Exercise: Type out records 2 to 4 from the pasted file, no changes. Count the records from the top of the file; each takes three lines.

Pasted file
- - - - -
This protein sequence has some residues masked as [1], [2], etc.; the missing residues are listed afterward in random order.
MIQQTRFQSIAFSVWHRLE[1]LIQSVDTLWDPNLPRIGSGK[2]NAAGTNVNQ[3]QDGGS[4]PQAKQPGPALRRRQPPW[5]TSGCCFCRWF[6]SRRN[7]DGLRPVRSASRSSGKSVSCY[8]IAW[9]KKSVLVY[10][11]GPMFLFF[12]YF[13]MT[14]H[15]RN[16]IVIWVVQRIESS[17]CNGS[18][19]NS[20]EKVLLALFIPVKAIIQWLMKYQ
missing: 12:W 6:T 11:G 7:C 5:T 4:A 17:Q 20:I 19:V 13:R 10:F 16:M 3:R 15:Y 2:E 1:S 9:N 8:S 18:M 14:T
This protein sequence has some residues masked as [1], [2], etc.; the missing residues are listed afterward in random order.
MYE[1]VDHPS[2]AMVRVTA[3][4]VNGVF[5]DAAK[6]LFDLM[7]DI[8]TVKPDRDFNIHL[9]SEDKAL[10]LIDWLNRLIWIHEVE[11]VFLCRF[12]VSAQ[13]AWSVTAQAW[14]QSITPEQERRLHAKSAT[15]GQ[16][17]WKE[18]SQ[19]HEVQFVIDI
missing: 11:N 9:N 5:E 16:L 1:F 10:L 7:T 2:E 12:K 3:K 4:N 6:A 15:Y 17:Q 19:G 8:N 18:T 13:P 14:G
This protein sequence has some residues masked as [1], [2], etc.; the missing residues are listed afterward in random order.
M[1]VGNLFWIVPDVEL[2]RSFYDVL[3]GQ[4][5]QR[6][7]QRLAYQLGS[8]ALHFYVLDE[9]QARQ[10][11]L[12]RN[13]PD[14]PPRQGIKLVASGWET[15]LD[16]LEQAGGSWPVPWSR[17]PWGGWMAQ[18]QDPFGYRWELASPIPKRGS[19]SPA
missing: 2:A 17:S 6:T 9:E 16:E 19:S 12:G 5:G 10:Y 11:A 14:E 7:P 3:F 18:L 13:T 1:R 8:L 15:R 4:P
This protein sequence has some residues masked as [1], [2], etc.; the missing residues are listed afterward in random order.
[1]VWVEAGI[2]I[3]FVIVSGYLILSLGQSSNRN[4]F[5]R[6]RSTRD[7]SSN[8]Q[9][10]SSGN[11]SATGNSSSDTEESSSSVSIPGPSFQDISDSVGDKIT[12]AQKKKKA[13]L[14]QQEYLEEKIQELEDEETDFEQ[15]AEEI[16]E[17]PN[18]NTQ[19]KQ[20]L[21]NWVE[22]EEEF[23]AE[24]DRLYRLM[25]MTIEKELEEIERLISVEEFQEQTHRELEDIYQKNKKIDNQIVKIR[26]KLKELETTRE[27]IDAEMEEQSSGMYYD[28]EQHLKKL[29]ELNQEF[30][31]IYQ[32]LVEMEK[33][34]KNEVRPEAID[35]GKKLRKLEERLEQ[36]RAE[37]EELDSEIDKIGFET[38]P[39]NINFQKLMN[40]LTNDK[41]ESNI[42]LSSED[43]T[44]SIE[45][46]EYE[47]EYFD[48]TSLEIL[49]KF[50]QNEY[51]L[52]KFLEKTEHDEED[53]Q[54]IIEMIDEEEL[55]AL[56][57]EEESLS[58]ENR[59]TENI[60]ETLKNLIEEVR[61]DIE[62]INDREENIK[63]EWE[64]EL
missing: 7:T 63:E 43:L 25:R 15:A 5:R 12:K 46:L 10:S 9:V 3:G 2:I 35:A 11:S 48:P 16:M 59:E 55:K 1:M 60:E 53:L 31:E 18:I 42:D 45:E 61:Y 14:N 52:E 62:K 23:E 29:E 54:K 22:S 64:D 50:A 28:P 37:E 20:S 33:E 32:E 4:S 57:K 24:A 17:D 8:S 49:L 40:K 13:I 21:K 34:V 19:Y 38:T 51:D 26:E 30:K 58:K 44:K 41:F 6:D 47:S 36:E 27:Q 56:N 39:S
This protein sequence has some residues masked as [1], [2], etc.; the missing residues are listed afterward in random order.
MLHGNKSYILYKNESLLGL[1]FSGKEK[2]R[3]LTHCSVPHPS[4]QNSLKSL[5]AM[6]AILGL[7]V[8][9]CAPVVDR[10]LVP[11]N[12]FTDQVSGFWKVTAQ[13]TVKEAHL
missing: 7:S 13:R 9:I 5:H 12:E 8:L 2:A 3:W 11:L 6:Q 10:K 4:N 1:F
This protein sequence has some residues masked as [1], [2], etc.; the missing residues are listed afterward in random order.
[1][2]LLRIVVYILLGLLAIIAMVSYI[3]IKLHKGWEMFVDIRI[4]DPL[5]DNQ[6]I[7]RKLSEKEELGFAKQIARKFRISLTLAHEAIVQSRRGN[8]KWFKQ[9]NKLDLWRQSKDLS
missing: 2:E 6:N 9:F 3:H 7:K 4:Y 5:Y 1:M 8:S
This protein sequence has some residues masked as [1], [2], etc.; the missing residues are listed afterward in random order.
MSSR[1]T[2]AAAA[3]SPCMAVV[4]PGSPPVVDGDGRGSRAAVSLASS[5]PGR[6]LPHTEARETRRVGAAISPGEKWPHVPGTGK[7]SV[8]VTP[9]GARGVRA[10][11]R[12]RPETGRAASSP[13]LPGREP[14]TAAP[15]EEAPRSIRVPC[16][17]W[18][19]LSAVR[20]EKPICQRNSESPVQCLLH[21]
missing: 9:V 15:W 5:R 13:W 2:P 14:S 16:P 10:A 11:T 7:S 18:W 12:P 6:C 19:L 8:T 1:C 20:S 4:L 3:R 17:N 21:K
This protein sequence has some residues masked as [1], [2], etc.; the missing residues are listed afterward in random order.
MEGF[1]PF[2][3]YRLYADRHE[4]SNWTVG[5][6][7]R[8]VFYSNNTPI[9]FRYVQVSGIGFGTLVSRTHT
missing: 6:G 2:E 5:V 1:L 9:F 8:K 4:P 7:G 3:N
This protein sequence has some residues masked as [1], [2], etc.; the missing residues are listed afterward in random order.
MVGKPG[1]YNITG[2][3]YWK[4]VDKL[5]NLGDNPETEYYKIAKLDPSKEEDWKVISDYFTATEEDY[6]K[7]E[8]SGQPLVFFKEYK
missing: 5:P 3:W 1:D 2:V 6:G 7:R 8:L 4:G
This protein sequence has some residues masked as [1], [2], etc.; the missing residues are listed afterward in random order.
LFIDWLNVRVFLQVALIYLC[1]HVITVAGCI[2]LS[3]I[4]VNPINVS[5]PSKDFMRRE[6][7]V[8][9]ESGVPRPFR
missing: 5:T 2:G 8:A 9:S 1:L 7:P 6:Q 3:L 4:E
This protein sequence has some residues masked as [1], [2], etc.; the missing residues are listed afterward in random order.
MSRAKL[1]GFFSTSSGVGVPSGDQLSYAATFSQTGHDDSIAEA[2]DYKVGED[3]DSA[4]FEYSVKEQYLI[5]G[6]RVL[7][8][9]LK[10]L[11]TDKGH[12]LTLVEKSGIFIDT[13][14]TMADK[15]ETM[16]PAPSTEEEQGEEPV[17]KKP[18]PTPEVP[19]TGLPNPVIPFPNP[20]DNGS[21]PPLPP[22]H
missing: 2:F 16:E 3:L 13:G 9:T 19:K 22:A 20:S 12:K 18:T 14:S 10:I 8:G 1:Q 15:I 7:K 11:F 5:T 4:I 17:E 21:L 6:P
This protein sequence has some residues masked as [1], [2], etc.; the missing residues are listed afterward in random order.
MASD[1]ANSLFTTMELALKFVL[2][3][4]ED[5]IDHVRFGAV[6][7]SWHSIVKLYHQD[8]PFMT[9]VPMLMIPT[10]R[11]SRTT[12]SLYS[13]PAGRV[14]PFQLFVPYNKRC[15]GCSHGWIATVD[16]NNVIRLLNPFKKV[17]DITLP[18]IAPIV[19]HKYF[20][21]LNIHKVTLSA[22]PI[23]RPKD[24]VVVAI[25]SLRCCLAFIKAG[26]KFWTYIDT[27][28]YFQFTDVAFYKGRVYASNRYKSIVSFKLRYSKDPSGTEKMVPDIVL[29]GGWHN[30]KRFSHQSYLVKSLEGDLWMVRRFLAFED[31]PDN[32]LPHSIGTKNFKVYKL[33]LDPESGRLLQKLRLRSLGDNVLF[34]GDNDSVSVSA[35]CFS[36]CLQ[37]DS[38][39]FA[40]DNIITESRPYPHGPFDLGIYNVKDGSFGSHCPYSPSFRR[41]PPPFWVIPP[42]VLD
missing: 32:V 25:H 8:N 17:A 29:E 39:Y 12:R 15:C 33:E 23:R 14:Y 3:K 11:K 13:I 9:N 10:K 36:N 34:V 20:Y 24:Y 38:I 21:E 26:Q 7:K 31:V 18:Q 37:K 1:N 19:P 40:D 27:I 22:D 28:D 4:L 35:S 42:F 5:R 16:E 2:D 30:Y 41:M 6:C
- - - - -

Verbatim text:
This protein sequence has some residues masked as [1], [2], etc.; the missing residues are listed afterward in random order.
MYE[1]VDHPS[2]AMVRVTA[3][4]VNGVF[5]DAAK[6]LFDLM[7]DI[8]TVKPDRDFNIHL[9]SEDKAL[10]LIDWLNRLIWIHEVE[11]VFLCRF[12]VSAQ[13]AWSVTAQAW[14]QSITPEQERRLHAKSAT[15]GQ[16][17]WKE[18]SQ[19]HEVQFVIDI
missing: 11:N 9:N 5:E 16:L 1:F 10:L 7:T 2:E 12:K 3:K 4:N 6:A 15:Y 17:Q 19:G 8:N 18:T 13:P 14:G
This protein sequence has some residues masked as [1], [2], etc.; the missing residues are listed afterward in random order.
M[1]VGNLFWIVPDVEL[2]RSFYDVL[3]GQ[4][5]QR[6][7]QRLAYQLGS[8]ALHFYVLDE[9]QARQ[10][11]L[12]RN[13]PD[14]PPRQGIKLVASGWET[15]LD[16]LEQAGGSWPVPWSR[17]PWGGWMAQ[18]QDPFGYRWELASPIPKRGS[19]SPA
missing: 2:A 17:S 6:T 9:E 16:E 19:S 12:G 5:G 10:Y 11:A 14:E 7:P 3:F 18:L 13:T 1:R 8:L 15:R 4:P
This protein sequence has some residues masked as [1], [2], etc.; the missing residues are listed afterward in random order.
[1]VWVEAGI[2]I[3]FVIVSGYLILSLGQSSNRN[4]F[5]R[6]RSTRD[7]SSN[8]Q[9][10]SSGN[11]SATGNSSSDTEESSSSVSIPGPSFQDISDSVGDKIT[12]AQKKKKA[13]L[14]QQEYLEEKIQELEDEETDFEQ[15]AEEI[16]E[17]PN[18]NTQ[19]KQ[20]L[21]NWVE[22]EEEF[23]AE[24]DRLYRLM[25]MTIEKELEEIERLISVEEFQEQTHRELEDIYQKNKKIDNQIVKIR[26]KLKELETTRE[27]IDAEMEEQSSGMYYD[28]EQHLKKL[29]ELNQEF[30][31]IYQ[32]LVEMEK[33][34]KNEVRPEAID[35]GKKLRKLEERLEQ[36]RAE[37]EELDSEIDKIGFET[38]P[39]NINFQKLMN[40]LTNDK[41]ESNI[42]LSSED[43]T[44]SIE[45][46]EYE[47]EYFD[48]TSLEIL[49]KF[50]QNEY[51]L[52]KFLEKTEHDEED[53]Q[54]IIEMIDEEEL[55]AL[56][57]EEESLS[58]ENR[59]TENI[60]ETLKNLIEEVR[61]DIE[62]INDREENIK[63]EWE[64]EL
missing: 7:T 63:E 43:L 25:R 15:A 5:R 12:K 46:L 10:S 9:V 3:G 2:I 35:A 11:S 48:P 16:M 59:E 55:K 1:M 60:E 53:L 31:E 18:I 42:D 45:E 61:Y 14:N 52:E 62:K 23:E 29:E 54:K 22:S 64:D 50:A 28:P 37:E 20:S 33:E 32:E 4:S 57:K 24:A 17:D 8:S 49:L 40:K 13:I 21:K 34:V 19:Y 38:T 51:D 26:E 30:K 58:K 44:K 41:F 6:D 47:S 36:E 27:Q 56:N 39:S